Where are retail’s hottest new CEOs coming from? We talked with Hal Reiter, Chairman and CEO of Herbert Mines Associates and the go-to man for C-Suite executive searches. His answers may surprise you. Our industry is in one of the most difficult – some say downright transformational – periods in its history.
How is this manifesting itself as companies search for leadership?
Companies – particularly the publicly held ones – have a wish list. They want an incumbent CEO with prior experience in a publicly held firm. They’re set on hiring the Meryl Streep of retailing, the established star whose versatility, ability and performance are unquestioned. They want the whole package: Wall Street smarts, financial shrewdness, leadership acumen, expertise in the public arena and skill in investor relations as well as operational and merchandising savvy. Not always a realistic order. Why not? The talent is out there; but the reality is that at any given time and for diverse reasons such as non-compete clauses and compensation, only a handful of sitting CEOs of publicly held companies are officially “in play.” We are increasingly exploring beyond the pool of known candidates to find the potential contenders who are off the radar, maybe even outside the industry.
Are clients coming around to the new reality?
Many are. We just completed a research study that examined CEO turnover in public retail companies over the last five years. We found that while 58% of CEO hires were internal promotions, a growing number – 42% – were external hires. But the most startling finding was that a mere 7% of external hires were CEOs with prior public company experience. And a significant number are coming from outside retail – a potentially good trend, in my opinion. How is your approach to the executive search changing and why? We have a position spec, that’s our bible, and it tells us the type of candidate we need to identify and surface. If it’s a CEO search and it’s not confidential, we will interview people in the organization to gain insight into the Gestalt of the company, to learn about the firm’s culture. We then incorporate that knowledge, our expertise and intuitive understanding of the process and other important ingredients into our spec, to generate our list of candidates.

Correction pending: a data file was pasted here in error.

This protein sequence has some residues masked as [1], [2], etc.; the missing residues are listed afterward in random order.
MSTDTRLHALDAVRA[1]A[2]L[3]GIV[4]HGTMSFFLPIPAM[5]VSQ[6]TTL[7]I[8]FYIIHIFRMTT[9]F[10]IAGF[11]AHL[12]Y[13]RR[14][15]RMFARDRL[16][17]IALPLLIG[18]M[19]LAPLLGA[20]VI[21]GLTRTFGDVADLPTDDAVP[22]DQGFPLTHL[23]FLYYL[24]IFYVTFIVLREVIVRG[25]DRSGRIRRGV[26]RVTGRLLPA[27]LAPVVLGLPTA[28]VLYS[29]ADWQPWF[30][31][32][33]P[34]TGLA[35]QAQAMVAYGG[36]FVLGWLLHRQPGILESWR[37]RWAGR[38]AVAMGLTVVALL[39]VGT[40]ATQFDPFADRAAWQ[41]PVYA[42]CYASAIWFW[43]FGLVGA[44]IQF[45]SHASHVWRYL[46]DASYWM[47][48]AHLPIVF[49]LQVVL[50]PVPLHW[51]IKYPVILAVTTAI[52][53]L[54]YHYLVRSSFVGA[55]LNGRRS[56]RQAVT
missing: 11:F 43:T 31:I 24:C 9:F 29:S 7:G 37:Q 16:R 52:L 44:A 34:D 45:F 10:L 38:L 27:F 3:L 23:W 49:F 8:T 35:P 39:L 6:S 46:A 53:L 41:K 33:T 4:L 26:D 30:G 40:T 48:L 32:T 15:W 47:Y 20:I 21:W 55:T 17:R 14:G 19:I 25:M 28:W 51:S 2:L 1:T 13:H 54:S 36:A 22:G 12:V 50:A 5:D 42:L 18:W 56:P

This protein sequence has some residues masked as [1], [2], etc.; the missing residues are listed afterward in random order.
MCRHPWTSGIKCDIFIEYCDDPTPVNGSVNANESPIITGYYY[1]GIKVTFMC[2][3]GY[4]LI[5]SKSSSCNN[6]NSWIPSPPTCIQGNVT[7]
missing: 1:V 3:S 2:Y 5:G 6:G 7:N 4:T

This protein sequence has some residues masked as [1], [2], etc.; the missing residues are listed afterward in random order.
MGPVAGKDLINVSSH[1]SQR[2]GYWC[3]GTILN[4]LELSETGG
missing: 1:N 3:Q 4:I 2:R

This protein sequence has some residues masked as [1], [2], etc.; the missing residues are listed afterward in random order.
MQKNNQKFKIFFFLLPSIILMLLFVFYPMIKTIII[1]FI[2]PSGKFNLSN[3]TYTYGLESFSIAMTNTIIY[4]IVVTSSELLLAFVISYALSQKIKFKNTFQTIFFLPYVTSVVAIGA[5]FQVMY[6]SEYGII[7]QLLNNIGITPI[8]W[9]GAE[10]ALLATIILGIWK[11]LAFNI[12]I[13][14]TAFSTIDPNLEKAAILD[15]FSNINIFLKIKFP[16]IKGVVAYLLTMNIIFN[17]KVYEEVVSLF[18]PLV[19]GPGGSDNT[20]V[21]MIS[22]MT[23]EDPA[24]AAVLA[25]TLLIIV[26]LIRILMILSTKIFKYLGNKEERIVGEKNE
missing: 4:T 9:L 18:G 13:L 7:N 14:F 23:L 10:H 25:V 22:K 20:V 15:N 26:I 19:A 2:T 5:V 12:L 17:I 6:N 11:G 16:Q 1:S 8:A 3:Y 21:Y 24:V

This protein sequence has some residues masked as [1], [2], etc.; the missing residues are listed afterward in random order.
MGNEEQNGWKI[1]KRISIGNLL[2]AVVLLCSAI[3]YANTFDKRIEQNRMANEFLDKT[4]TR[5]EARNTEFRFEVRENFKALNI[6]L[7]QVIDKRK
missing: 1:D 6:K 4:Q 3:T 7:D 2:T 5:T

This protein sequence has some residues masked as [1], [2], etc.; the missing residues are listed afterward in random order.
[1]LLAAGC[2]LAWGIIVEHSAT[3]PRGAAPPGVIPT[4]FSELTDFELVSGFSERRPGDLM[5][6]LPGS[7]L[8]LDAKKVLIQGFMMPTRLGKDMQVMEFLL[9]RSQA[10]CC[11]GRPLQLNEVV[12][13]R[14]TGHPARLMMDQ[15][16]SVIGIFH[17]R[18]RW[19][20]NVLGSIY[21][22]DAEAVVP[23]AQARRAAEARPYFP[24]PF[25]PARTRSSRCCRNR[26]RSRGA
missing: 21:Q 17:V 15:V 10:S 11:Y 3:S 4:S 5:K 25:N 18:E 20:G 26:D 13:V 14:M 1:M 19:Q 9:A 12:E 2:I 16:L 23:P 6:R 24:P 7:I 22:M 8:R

How do you identify the best candidates?
We’ve gotten increasingly creative, which is a really fun process. The key to a high-level search is unearthing the hidden gems, for example the undiscovered #2s who have the heart and the head AND the smarts and shrewdness to move into a CEO position. For example, when we were doing the Pier 1 Imports CEO search, we identified Alex Smith, one of several #2s at TJX. He possessed all the traits that Pier 1 required. He was — and is – creative and innovative, with a keen grasp of the financial world. And because he came out of the home business, he knew the product, the multi-store environment and the culture. And the timing was perfect; Alex was at the right tenure in his career to become a CEO. And he’s doing a great job: Pier 1’s stock price has more than doubled since he took the reins.
What about personality and the "hip" factor? What "soft traits" make a great CEO?
CEOs need to be good listeners and inspire and engender trust and resourcefulness. That means no micromanagers; the most successful CEOs give their people latitude, support and trust – as well as the tools and resources – to do their jobs. And especially in this climate, CEOs need to have a sense of urgency and the ability to respond rapidly to changes in the marketplace. And in the retail industry, they also need good taste and a sense of style.
How important is engagement, ease and comfort with social networking and the new technology?
Especially in the retail business, the CEO has to be the face to the outside world, to represent the corporation across all social networking platforms. The CEO must understand the youth culture and grasp both today’s technology and the cadence of change. He or she has to expect that things are going to move faster than anticipated. You have to be flexible, adaptable, ready and able to embrace and exploit new business models. The bottom line: you can’t be mired down in traditional notions of how to do business.
Harold D. Reiter is the Chairman and CEO of Herbert Mines Associates, the leading executive search firm specializing in C-Suite, senior level and corporate board placement for fashion, retail, e-commerce, food, chain restaurant and consumer product companies. Hal and his colleagues at the firm have secured top-tier executives for an impressive roster of blue chip clients including Barneys New York, Wal-Mart, Avon, Macy’s, Starbucks, Rue-La-La, Chico’s and Pier 1.